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China Backtracks On Plant Closure

Environment: Government may have second thoughts about shutting a p-xylene facility

by Jean-François Tremblay
January 16, 2012 | A version of this story appeared in Volume 90, Issue 3

Credit: Jean-François Tremblay/C&EN
Fujia’s Dalian p-xylene plant in September 2011.
A view of the p-xylene plant of Fujia Petrochemical in Dalian in September 2011.  At the time, the government had just ordered the permanent closure  of the facility.
Credit: Jean-François Tremblay/C&EN
Fujia’s Dalian p-xylene plant in September 2011.

A petrochemical facility in Dalian, China, is still in operation months after the local government ordered its closure. Commissioned three years ago, the p-xylene plant is owned by the local conglomerate Fujia Group and Dalian Petrochemical, a subsidiary of PetroChina.

Last August, the government of the city of Dalian ordered the closure of the facility amid large public protests after a typhoon that nearly flooded it (C&EN, Sept. 26, 2011, page 20). Demonstrators fear that the plant poses a public threat because it is located only 10 miles from the center of Dalian and because several accidents had occurred in local chemical industry facilities earlier last year.

But the plant is still running. “They are still supplying their customers; they never stopped,” says Ashish Pujari, director of fibers and fiber feedstocks at the market research firm IHS Chemical in Singapore. Pujari notes that IHS is in regular contact with Fujia.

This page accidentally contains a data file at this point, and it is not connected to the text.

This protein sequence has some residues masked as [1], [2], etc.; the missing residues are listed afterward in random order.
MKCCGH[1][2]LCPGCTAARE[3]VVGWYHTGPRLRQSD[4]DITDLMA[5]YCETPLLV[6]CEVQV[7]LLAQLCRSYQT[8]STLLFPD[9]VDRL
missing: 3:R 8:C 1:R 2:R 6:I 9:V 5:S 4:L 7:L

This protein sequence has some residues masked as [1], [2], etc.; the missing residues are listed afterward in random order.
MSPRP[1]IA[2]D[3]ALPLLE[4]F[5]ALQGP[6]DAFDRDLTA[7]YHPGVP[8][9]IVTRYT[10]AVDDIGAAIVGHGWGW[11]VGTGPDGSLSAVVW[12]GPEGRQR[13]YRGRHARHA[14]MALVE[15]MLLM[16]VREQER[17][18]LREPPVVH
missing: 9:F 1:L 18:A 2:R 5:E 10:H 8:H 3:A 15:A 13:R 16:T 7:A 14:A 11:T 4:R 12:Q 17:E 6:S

The Dalian government, Pujari believes, made a hasty decision when it ordered the closure and has quietly backtracked since. It’s not unusual for a p-xylene plant to be located near a city, Pujari observes. And local banks would suffer heavy losses on their loans to Fujia if the plant stopped operating, he adds.

It would be quite expensive to move the facility to a new location as the Dalian government has suggested, says Zailin Tang, office chief of the Dalian Environmental Protection Volunteers Association, a nongovernmental organization. And it’s unlikely that an ideal location could be found for the plant, he notes.

“The government is currently studying the situation in detail,” Tang says. “But where this plant is located now is not that different from how other p-xylene plants are located in other cities throughout the world.”

The Dalian government may in the end order the closure or relocation of the plant, Tang observes. But China needs the facility, he says. “It’s a fact that standards of living are rising in China, and we need industrial materials like p-xylene.”



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